The White House has said that Trump was involved in the drafting of an initial statement, but only in his capacity as a father and that there were no inaccuracies in the document.
But the reports immediately tweaked suspicions among Trump critics who believe the President has consistently sought to shut down investigations into the Russia drama, including with his firing of FBI Director James Comey.
Jens David Ohlin, Vice Dean of Cornell Law School, who has been closely following the Russia story, said that investigators were finally beginning to get a handle on the scope of the probes, but cautioned that they were likely still a long way from ending.
"These are investigations that have multiple tentacles," he said, adding that the "perimeter is starting to get defined and what investigators are going to start doing now is filling in that empty space between that perimeter."
Mueller also appears to be investigating the meeting between Donald Trump Jr. and the Russian lawyer. He asked the White House to preserve any documents related to the encounter. CNN has identified eight people at the talks, including then Manafort, Kushner and Rinat Akhmetshin, a Russian American lobbyist.
CNN has also reported that some White House aides involved in the hurried efforts to explain the Trump Tower meeting may have exposed themselves to legal scrutiny by the special counsel.
Trump Jr. is also likely to be of interest to investigators interested in the extent of the Trump family's investments and exposure in Russia before the campaign.
The President has repeatedly denied having any business interests in Russia.
"For the record, I have ZERO investments in Russia," he tweeted for example in July 2016, and then reiterated that point again at a news conference the following day, telling reporters "I have nothing to do with Russia."
But the appearance by Donald Trump Jr. on Capitol Hill is not the only significant, recent development in the Russia probes -- related to the President's past business ventures.
Last week, it emerged that Trump's attorney reached out to the Kremlin for help in building a Trump Tower in Moscow well into Trump's presidential campaign.
Trump's personal attorney, Michael Cohen, has told CNN that he emailed a top aide of Russian President Vladimir Putin, Kremlin spokesman Dmitry Peskov, about the proposed building, saying the message "went unanswered" and "was solely regarding a real estate deal and nothing more." Cohen also said he contacted Peskov after it was suggested that the proposal would require approval by the Russian government, but that approval was never provided.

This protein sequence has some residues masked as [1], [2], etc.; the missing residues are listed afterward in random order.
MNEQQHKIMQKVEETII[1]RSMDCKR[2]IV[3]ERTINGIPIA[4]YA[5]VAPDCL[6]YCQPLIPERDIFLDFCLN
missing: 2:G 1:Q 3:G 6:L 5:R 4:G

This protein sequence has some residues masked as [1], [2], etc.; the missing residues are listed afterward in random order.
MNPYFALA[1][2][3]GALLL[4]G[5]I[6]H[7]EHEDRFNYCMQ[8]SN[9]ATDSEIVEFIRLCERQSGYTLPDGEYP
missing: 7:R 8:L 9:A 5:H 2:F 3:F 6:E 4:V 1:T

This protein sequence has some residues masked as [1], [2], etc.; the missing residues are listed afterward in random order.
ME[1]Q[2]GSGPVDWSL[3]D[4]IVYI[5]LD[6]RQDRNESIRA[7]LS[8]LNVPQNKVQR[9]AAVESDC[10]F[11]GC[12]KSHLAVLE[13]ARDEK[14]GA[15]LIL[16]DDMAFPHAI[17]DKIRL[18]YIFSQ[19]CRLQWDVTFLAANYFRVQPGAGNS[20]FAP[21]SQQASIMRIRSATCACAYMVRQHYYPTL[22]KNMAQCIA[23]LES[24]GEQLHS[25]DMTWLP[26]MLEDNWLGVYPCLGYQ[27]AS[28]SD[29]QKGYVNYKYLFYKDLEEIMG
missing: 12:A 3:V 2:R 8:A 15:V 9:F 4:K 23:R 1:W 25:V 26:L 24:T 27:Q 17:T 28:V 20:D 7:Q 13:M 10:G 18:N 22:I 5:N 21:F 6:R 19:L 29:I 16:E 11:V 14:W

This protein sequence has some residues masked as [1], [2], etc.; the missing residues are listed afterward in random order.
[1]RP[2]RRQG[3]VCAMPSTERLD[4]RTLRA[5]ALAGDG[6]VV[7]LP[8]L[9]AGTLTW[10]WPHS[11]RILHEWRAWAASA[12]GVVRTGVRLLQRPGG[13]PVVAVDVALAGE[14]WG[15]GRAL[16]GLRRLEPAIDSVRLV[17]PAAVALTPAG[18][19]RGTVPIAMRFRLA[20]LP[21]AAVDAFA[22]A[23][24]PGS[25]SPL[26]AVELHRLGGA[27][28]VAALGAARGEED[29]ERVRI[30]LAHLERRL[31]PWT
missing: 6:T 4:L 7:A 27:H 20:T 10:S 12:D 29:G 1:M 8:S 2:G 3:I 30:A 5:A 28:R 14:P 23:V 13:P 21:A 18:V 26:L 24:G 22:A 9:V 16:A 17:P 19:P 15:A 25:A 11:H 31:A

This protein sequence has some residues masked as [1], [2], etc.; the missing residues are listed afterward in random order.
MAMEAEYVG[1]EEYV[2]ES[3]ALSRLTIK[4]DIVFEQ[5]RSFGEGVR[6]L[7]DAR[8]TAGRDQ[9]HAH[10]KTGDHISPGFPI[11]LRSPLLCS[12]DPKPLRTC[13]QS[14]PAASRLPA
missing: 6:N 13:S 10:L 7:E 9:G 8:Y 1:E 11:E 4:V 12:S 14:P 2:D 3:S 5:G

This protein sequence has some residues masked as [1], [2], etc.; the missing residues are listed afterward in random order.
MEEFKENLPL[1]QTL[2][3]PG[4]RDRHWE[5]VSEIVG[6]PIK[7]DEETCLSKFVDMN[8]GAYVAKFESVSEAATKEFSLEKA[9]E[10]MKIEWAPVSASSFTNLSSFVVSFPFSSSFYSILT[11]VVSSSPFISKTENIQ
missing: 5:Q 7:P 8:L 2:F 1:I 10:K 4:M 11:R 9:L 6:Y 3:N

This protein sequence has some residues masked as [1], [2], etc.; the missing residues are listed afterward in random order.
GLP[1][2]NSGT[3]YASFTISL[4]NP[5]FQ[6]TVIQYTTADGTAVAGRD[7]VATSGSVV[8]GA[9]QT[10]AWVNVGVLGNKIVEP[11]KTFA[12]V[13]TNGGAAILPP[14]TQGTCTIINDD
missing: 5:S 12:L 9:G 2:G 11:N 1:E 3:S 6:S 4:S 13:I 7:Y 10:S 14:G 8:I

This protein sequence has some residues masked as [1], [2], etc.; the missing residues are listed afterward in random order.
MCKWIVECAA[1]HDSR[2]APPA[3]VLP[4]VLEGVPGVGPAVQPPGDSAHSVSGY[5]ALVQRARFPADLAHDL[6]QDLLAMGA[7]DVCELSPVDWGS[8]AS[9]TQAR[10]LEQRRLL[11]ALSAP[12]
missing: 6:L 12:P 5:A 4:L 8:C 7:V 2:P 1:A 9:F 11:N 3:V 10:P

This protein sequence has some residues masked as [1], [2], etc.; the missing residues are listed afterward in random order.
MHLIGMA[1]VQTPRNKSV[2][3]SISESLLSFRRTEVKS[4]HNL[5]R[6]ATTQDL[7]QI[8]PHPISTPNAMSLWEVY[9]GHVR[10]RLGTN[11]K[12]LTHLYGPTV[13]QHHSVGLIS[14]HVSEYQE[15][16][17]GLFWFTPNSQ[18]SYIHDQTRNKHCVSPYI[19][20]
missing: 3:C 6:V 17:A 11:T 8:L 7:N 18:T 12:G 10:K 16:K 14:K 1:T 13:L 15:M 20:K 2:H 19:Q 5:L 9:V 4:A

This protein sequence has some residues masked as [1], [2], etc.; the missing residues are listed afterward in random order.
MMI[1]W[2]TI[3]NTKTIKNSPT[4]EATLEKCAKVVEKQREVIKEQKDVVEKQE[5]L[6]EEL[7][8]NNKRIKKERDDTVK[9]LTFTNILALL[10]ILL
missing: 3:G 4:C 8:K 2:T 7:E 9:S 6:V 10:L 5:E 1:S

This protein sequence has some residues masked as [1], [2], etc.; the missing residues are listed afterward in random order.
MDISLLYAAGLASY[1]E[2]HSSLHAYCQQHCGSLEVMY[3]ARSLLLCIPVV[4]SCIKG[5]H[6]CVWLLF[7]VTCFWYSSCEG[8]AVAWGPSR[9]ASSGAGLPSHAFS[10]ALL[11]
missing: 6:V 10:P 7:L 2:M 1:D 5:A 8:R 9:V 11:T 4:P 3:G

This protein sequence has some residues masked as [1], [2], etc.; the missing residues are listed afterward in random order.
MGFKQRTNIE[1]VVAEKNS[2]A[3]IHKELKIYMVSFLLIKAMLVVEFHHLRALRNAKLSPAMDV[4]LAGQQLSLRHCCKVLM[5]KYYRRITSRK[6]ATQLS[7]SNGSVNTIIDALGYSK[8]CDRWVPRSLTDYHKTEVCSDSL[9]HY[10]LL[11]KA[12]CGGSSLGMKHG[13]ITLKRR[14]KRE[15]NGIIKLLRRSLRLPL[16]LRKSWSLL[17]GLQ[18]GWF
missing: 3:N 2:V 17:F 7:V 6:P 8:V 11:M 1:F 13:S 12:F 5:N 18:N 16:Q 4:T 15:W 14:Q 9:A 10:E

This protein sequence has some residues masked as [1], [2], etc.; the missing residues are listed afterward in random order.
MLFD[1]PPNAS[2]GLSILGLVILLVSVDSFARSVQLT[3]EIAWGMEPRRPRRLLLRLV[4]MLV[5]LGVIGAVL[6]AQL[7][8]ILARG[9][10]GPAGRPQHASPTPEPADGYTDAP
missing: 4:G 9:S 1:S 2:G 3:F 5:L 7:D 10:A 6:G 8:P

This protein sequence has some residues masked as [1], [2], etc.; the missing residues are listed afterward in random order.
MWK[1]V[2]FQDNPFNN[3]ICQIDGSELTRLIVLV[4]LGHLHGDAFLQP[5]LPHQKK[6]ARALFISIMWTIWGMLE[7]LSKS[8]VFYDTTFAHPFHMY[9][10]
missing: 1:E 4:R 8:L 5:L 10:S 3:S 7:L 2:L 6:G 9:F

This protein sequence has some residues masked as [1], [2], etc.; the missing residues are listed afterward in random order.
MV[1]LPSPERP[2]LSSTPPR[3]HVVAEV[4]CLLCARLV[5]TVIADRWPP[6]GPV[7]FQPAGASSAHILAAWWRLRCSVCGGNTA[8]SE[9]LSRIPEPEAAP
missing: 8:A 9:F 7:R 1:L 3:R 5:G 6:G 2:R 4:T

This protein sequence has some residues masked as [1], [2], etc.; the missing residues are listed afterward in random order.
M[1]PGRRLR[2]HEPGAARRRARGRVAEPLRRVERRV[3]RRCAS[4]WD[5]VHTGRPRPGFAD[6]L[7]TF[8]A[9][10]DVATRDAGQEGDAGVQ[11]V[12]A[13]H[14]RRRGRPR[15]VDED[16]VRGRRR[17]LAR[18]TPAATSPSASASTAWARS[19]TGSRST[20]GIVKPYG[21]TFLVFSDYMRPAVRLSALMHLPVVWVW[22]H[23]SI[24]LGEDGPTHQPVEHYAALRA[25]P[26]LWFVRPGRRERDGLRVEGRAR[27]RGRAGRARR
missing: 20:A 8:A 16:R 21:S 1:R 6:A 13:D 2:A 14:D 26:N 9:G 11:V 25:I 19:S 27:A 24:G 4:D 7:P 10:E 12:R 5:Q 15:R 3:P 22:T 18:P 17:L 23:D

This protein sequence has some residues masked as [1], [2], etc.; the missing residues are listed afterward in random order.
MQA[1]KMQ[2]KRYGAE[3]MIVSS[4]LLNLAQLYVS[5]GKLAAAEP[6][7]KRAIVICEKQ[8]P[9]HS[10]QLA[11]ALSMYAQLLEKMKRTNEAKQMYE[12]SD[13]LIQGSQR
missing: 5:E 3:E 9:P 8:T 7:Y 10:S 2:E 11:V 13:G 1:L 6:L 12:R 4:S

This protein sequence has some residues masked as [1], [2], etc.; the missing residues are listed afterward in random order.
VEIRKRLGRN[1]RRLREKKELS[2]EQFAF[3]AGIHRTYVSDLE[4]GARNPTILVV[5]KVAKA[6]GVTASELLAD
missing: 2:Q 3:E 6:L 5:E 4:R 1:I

Cohen added that he discussed the proposal with Trump three times, saying he "never considered asking Mr. Trump to travel to Russia in connection with this proposal" and did not brief on him on his decision to terminate the development.
The top Democrat on the House Intelligence Committee, Adam Schiff told CNN's Wolf Blitzer on Wednesday that the disclosures raised "additional concerns:"
"Now we know that the Trump organization was pursuing business in Russia, business that would effectively have to be approved by Putin.
"At the same time, the campaign was taking a pro-Russia, pro-Putin policy. Was this being guided by their financial interests?
"And why did the President make false statements about his financial interests in doing business in Russia at a time when he was pursuing that?" he said.
Much is unknown about Mueller's probe. But the latest developments suggest the special counsel is mounting a serious investigation into whether Trump obstructed justice that could have grave implications for his presidency.
While much of America was fixated on the aftermath of Hurricane Harvey late last week, The New York Times reported that Mueller had a draft of a letter that explains reasons why he planned to fire Comey.
The contents of the letter have not been revealed. But the paper said it met with opposition from White House counsel Don McGahn, who saw its contents as "problematic."
And in yet another development, The Wall Street Journal first reported that Trump's lawyers filed memos with Mueller arguing that the President was simply exercising constitutional powers in firing Comey.
The-CNN-Wire™ & © 2017 Cable News Network, Inc., a Time Warner Company. All rights reserved.